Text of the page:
WLC Quotes Fred Hoyle
If there’s one thing that William Lane Craig loves, it’s an appeal to outdated or irrelevant authorities. So it’s no surprise that Dr. Craig uses Fred Hoyle to promote a specific interpretation of the Big Bang Theory.
Therefore, as the Cambridge astronomer Fred Hoyle points out, the Big Bang Theory requires the creation of the universe from nothing. This is because if you go back in time, you reach a point, at which, in Hoyle’s words, “the universe was shrunk down to nothing at all.”
– William Lane Craig’s opening statement during his debate with Doug Jesseph (1996)
Fred Hoyle was certainly an amazing cosmologist, but he had one major flaw: he was dogmatically opposed to the Big Bang theory until the day he died in 2001. As physicist Ethan Siegel points out on his blog:
The real tragedy is that this brilliant man [Hoyle] simply couldn’t accept new evidence [of the Big Bang Theory] and adjust his world-view accordingly. And so he died in ignorance, clutching onto his discredited theory [the Steady State model], in futility, for nearly the last forty years of his life.
Of course, this doesn’t automatically mean that Dr. Craig’s use of Hoyle is dishonest or incorrect, it’s just a bit sneaky and suspicious. To get to the heart of the matter we need to look at the source, which turns out to be a textbook Fred Hoyle authored and published in 1975 titled Astronomy and Cosmology. Here is a wider context to the quote (page 658):
Note: the passage refers to a hypothetical triangle where each point represents a galaxy – as time increases the galaxies get further apart.
In the past the triangle was smaller than it is now. In the future the triangle will be larger than it is now. This prompts the question: If we go far enough back into the past, was the triangle ever shrunk down to nothing at all, as in Figure 16.2 [described in above note]? The answer to this is yes, because Q [the scale] was once zero.
The next question is, does the universe actually behave like this hypothetical triangle? The answer to this is no, because this hypothetical scenario only takes area into consideration. Sure, as you shrink a triangle, it will eventually become a single point containing no area. But if we’re talking about galaxies which contain mass, then the density of that point becomes infinite (as does the temperature). Is a point of infinite density (i.e. a singularity) really nothing? Well, it turns out not to even matter because (quoting physicist Ethan Seigal again) there probably was no singularity:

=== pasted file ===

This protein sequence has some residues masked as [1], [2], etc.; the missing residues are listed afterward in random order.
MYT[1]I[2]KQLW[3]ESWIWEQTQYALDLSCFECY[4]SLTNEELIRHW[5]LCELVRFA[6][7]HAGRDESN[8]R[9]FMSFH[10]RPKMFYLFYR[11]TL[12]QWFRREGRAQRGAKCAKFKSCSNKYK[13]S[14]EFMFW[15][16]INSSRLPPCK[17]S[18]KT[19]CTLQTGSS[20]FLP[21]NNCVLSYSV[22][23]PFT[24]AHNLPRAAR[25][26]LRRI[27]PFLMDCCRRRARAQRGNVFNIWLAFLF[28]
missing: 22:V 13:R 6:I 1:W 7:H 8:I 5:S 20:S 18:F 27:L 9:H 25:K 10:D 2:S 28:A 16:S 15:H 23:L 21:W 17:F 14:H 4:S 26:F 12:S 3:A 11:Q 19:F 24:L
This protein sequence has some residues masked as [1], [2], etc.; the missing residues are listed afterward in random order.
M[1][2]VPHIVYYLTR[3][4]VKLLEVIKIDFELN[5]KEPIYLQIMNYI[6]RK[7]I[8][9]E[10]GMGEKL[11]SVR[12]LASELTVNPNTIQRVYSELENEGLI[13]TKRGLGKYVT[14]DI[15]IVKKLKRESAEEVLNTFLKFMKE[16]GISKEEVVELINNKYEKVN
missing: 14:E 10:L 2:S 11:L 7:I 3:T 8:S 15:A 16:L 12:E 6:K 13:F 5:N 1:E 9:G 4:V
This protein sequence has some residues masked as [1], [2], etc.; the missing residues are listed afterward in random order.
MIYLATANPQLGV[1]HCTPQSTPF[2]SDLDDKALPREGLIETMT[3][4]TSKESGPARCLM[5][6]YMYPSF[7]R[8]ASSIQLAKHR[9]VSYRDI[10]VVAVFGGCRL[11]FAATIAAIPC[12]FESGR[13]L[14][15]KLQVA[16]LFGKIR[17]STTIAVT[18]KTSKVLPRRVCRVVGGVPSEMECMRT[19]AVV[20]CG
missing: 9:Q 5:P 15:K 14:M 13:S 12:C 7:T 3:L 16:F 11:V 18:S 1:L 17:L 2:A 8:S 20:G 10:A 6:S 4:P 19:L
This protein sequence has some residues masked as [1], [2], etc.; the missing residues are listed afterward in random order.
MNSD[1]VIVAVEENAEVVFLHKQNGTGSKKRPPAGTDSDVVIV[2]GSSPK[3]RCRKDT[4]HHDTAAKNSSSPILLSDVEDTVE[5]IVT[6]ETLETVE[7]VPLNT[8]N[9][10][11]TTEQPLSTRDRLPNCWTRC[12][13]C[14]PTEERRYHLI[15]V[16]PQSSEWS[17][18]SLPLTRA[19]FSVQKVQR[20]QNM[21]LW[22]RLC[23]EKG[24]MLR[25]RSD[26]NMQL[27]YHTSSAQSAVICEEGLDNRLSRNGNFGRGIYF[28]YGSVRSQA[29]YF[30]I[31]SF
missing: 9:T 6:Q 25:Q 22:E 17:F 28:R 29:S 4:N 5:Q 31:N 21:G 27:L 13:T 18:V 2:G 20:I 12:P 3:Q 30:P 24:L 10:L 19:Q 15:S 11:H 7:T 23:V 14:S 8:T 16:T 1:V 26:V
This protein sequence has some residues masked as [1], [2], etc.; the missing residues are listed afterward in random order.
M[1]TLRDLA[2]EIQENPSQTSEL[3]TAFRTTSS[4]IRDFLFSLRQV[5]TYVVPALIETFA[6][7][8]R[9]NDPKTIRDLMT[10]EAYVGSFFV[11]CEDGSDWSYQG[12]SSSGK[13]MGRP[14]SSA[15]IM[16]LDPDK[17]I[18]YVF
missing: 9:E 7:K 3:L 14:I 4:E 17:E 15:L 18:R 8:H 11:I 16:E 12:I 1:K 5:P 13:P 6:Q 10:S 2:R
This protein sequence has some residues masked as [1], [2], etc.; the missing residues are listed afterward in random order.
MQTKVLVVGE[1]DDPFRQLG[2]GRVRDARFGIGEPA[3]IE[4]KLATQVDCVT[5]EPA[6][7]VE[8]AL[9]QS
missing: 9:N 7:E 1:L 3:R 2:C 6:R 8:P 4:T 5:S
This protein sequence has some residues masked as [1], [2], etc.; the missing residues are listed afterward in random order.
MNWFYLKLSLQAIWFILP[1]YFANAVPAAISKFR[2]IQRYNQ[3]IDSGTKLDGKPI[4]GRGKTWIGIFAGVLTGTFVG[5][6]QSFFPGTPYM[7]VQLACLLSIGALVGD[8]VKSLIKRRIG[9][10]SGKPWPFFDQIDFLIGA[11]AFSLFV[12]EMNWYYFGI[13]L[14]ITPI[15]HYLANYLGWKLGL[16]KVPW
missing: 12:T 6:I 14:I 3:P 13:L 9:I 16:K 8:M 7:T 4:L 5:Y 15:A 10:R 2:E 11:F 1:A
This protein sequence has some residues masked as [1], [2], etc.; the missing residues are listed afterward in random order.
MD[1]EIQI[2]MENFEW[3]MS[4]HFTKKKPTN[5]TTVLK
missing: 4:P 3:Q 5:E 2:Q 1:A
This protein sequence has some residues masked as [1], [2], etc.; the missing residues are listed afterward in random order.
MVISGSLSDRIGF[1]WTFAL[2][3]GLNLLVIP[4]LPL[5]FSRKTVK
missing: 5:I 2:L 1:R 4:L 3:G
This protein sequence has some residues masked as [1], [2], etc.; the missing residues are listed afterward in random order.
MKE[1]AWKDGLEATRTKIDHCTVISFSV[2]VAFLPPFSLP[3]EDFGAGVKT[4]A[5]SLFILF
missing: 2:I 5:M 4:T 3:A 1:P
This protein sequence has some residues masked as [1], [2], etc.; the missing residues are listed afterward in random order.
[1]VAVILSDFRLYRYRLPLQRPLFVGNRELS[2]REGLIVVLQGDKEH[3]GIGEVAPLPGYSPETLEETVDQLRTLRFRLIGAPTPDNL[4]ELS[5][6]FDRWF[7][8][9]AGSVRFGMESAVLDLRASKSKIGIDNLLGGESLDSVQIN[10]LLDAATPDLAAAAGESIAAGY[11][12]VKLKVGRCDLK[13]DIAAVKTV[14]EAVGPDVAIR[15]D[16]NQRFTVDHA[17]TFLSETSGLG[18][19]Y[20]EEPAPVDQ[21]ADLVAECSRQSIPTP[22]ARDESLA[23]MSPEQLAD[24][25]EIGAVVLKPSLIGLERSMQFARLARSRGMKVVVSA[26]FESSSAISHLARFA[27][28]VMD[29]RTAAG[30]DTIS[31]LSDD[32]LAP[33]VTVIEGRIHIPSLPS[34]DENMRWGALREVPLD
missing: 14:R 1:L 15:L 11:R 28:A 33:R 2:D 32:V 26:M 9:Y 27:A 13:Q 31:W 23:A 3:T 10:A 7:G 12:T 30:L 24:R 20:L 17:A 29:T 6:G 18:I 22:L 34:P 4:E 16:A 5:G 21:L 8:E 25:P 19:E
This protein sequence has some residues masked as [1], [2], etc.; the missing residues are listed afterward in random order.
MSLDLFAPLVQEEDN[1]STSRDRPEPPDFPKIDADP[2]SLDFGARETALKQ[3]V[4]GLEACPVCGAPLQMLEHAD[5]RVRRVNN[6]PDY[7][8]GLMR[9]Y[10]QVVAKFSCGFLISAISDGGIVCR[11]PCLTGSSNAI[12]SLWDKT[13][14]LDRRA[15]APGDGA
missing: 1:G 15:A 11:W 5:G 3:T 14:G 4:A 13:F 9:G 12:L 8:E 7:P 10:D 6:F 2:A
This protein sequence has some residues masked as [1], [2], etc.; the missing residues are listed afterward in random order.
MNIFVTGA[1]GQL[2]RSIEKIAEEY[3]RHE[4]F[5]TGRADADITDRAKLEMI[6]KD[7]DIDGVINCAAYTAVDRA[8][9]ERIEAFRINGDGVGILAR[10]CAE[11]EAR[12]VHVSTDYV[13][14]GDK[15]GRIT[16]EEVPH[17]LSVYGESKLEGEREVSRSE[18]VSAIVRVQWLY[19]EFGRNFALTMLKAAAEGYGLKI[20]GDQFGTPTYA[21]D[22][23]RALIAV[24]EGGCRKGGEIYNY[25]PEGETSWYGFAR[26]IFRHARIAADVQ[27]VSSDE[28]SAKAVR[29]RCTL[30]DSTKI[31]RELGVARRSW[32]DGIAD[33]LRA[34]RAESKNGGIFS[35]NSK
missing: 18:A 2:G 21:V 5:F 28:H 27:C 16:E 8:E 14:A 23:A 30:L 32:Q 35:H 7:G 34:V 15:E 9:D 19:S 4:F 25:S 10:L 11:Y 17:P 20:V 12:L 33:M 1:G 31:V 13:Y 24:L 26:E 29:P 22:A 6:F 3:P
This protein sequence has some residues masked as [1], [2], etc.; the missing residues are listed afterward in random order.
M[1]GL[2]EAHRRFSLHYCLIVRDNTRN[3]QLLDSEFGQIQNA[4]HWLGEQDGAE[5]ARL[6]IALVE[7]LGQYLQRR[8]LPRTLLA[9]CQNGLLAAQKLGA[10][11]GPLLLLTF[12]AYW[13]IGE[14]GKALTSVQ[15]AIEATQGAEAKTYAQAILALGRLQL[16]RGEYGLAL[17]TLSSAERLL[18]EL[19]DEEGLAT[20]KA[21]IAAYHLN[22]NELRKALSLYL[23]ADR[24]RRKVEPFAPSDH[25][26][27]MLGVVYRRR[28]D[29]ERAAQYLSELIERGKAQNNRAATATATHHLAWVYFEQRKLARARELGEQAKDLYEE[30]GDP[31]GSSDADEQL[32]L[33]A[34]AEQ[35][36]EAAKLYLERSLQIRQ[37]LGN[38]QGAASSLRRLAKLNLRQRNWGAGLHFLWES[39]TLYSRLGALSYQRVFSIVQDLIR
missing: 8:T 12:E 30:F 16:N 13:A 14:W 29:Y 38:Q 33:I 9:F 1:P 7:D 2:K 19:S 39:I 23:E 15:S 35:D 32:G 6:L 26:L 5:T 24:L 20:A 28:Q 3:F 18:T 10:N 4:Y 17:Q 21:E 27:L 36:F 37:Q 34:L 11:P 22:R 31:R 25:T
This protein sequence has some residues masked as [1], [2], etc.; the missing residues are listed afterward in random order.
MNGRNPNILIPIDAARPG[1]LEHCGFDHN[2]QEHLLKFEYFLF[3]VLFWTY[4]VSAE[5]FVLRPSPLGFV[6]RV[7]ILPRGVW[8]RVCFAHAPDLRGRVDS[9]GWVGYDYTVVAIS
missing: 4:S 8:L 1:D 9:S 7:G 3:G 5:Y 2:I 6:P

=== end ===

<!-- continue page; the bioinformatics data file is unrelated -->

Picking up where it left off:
…the idea that our Universe started from a singularity was a very good one back when we thought that the only important things in our Universe were matter and radiation, but now that we know about inflation, there is no reason to believe that our Universe ever had a singularity in the past.
Of course, the Hoyle’s textbook was written in 1975 which was five years before inflation was proposed, so we shouldn’t really blame Hoyle. However, we can blame William Lane Craig for using a quote that is extremely out of date.
Here is another quote Dr. Craig uses every once in awhile from Fred Hoyle:
A common sense interpretation of the facts suggests that a super intellect has monkeyed with physics.
-As used in W.L. Craig’s article on the problem of evil.
This quote comes from a 1981 article titled The Universe: Past and Present Reflections by Hoyle. Interestingly, Craig cuts off the end of the quote which says “…as well as chemistry and biology, and that there are no blind forces worth speaking about in nature.” But it doesn’t really matter, the article is nearly 30 years old and blah blah blah.
…It might just be easier to conclude with a remark Dr. Craig made during his debate (a little more than half-way through) with Keith Parsons concerning the idea of “common sense.”
We really disagree on this idea that extraordinary claims require extraordinary evidence, and look what he said in his last speech, ‘it’s just common sense.’ Boy, your anntenna should go up immediately when somebody makes that kind of appeal because that means there’s a want of an argument.